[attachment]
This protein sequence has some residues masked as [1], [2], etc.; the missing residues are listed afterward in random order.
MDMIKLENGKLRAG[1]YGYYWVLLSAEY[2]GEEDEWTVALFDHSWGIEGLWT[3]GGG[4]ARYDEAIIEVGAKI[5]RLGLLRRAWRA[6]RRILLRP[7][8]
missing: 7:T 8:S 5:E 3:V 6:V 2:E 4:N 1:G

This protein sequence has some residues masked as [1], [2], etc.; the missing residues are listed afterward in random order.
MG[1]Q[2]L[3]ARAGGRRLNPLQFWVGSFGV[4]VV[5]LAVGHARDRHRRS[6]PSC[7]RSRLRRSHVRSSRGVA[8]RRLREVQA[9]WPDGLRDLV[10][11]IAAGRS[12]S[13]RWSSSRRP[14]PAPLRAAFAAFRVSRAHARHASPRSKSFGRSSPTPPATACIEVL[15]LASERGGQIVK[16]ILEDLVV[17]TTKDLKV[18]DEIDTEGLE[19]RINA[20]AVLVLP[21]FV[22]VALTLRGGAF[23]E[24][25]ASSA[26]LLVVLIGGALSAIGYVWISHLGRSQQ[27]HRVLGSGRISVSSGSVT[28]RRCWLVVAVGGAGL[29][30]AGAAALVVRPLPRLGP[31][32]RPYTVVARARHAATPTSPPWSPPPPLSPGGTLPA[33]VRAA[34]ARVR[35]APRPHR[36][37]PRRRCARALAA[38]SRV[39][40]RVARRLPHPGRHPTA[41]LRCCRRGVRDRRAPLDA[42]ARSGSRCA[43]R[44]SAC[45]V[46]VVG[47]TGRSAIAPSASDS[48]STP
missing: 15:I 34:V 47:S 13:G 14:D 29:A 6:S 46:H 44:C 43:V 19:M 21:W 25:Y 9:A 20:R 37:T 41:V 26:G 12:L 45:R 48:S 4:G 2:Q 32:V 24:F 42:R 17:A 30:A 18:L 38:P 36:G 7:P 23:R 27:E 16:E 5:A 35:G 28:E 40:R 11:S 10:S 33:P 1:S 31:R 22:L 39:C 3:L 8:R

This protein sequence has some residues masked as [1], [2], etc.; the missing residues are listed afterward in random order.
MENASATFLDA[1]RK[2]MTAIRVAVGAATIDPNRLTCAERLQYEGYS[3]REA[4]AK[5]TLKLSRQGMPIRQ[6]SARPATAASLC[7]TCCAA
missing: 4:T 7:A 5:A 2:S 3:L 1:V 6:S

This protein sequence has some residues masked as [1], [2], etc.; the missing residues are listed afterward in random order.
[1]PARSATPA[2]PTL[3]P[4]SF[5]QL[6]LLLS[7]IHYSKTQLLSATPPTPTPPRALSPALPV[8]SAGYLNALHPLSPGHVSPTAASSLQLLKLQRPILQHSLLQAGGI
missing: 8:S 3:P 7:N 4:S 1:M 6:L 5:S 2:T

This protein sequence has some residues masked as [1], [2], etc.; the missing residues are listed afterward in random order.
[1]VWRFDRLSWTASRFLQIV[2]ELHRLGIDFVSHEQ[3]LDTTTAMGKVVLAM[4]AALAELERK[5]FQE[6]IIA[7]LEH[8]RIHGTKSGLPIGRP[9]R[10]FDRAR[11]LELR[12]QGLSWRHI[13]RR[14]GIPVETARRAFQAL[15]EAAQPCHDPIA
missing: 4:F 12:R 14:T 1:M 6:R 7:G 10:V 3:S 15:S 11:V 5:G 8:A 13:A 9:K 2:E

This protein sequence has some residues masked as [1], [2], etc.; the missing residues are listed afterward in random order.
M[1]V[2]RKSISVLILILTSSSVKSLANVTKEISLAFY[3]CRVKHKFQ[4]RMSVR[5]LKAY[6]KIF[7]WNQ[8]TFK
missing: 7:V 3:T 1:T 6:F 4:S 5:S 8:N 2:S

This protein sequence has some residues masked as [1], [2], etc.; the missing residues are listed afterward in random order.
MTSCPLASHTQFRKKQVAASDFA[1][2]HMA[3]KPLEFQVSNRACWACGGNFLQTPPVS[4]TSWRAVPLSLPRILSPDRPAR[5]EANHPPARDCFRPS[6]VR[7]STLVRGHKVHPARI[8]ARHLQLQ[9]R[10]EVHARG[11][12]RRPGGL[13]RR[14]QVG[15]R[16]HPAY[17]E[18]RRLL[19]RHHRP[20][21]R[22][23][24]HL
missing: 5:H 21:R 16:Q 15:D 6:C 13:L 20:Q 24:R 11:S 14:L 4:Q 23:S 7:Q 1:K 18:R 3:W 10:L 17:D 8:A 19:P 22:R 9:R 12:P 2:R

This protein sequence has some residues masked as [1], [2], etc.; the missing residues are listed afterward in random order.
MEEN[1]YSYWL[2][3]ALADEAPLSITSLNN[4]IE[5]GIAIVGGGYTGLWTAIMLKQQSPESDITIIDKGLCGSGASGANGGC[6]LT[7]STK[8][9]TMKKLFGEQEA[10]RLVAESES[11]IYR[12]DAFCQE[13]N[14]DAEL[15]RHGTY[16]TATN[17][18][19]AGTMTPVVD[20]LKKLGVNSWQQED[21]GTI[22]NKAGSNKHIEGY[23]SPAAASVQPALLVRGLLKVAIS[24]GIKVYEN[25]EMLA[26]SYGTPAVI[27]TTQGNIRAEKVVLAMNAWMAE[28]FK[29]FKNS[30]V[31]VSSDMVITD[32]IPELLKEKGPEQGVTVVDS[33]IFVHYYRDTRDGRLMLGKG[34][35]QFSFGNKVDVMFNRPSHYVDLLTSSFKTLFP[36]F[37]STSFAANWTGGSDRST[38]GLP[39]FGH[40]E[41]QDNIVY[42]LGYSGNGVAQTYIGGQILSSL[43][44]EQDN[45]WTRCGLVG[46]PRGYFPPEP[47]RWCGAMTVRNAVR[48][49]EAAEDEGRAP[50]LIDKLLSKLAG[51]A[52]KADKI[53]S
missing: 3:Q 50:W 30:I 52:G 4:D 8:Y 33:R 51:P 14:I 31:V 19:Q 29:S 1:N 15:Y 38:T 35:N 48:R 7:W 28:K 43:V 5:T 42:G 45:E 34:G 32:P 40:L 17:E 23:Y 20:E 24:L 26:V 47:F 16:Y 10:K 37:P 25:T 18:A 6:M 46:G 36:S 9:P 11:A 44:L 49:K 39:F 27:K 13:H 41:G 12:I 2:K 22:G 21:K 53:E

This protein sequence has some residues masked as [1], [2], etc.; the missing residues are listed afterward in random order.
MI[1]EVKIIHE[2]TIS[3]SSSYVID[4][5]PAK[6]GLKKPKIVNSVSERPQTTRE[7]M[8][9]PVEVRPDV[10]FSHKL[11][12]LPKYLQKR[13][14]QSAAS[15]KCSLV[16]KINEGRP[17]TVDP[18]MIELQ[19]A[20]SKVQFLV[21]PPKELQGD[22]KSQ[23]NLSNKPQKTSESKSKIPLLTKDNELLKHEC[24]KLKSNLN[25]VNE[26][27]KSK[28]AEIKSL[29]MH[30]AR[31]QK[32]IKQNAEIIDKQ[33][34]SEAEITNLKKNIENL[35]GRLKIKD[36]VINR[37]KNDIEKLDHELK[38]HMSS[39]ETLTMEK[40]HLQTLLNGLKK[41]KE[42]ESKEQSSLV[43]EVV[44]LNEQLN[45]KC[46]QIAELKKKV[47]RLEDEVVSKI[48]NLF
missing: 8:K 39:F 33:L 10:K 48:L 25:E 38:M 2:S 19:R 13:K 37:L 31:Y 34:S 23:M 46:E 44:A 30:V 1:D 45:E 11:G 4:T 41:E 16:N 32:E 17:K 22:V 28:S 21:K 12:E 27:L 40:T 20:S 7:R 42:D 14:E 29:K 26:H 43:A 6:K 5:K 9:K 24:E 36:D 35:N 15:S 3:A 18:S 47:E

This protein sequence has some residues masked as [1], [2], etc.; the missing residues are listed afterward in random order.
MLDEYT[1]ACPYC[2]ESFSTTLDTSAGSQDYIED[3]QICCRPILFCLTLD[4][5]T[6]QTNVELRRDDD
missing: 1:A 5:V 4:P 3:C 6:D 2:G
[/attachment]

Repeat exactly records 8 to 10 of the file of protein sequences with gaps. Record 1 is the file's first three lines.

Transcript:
This protein sequence has some residues masked as [1], [2], etc.; the missing residues are listed afterward in random order.
MEEN[1]YSYWL[2][3]ALADEAPLSITSLNN[4]IE[5]GIAIVGGGYTGLWTAIMLKQQSPESDITIIDKGLCGSGASGANGGC[6]LT[7]STK[8][9]TMKKLFGEQEA[10]RLVAESES[11]IYR[12]DAFCQE[13]N[14]DAEL[15]RHGTY[16]TATN[17][18][19]AGTMTPVVD[20]LKKLGVNSWQQED[21]GTI[22]NKAGSNKHIEGY[23]SPAAASVQPALLVRGLLKVAIS[24]GIKVYEN[25]EMLA[26]SYGTPAVI[27]TTQGNIRAEKVVLAMNAWMAE[28]FK[29]FKNS[30]V[31]VSSDMVITD[32]IPELLKEKGPEQGVTVVDS[33]IFVHYYRDTRDGRLMLGKG[34][35]QFSFGNKVDVMFNRPSHYVDLLTSSFKTLFP[36]F[37]STSFAANWTGGSDRST[38]GLP[39]FGH[40]E[41]QDNIVY[42]LGYSGNGVAQTYIGGQILSSL[43][44]EQDN[45]WTRCGLVG[46]PRGYFPPEP[47]RWCGAMTVRNAVR[48][49]EAAEDEGRAP[50]LIDKLLSKLAG[51]A[52]KADKI[53]S
missing: 3:Q 50:W 30:I 52:G 4:D 8:Y 33:R 51:P 14:I 31:V 19:Q 29:S 1:N 15:Y 38:T 35:N 48:R 7:W 28:K 43:V 5:T 42:G 45:E 34:G 32:P 40:L 17:E 23:Y 20:E 24:L 26:V 47:F 16:Y 10:K 37:P 25:T 18:A 6:M 46:G 36:S 9:P 11:A 44:L 49:K 39:F 27:K 13:H 41:G 12:I 2:K 22:G 21:K 53:E

This protein sequence has some residues masked as [1], [2], etc.; the missing residues are listed afterward in random order.
MI[1]EVKIIHE[2]TIS[3]SSSYVID[4][5]PAK[6]GLKKPKIVNSVSERPQTTRE[7]M[8][9]PVEVRPDV[10]FSHKL[11][12]LPKYLQKR[13][14]QSAAS[15]KCSLV[16]KINEGRP[17]TVDP[18]MIELQ[19]A[20]SKVQFLV[21]PPKELQGD[22]KSQ[23]NLSNKPQKTSESKSKIPLLTKDNELLKHEC[24]KLKSNLN[25]VNE[26][27]KSK[28]AEIKSL[29]MH[30]AR[31]QK[32]IKQNAEIIDKQ[33][34]SEAEITNLKKNIENL[35]GRLKIKD[36]VINR[37]KNDIEKLDHELK[38]HMSS[39]ETLTMEK[40]HLQTLLNGLKK[41]KE[42]ESKEQSSLV[43]EVV[44]LNEQLN[45]KC[46]QIAELKKKV[47]RLEDEVVSKI[48]NLF
missing: 8:K 39:F 33:L 10:K 48:L 25:E 38:M 2:S 19:R 13:K 37:L 31:Y 34:S 23:M 46:E 44:A 30:V 1:D 45:E 11:G 4:T 41:E 16:N 32:E 17:K 22:V 28:S 21:K 12:E 27:L 40:T 20:S 7:R 42:D 14:E 29:K 26:H 43:A 6:K 5:K 9:K 24:E 36:D 35:N 15:S 3:A 18:S 47:E

This protein sequence has some residues masked as [1], [2], etc.; the missing residues are listed afterward in random order.
MLDEYT[1]ACPYC[2]ESFSTTLDTSAGSQDYIED[3]QICCRPILFCLTLD[4][5]T[6]QTNVELRRDDD
missing: 1:A 5:V 4:P 3:C 6:D 2:G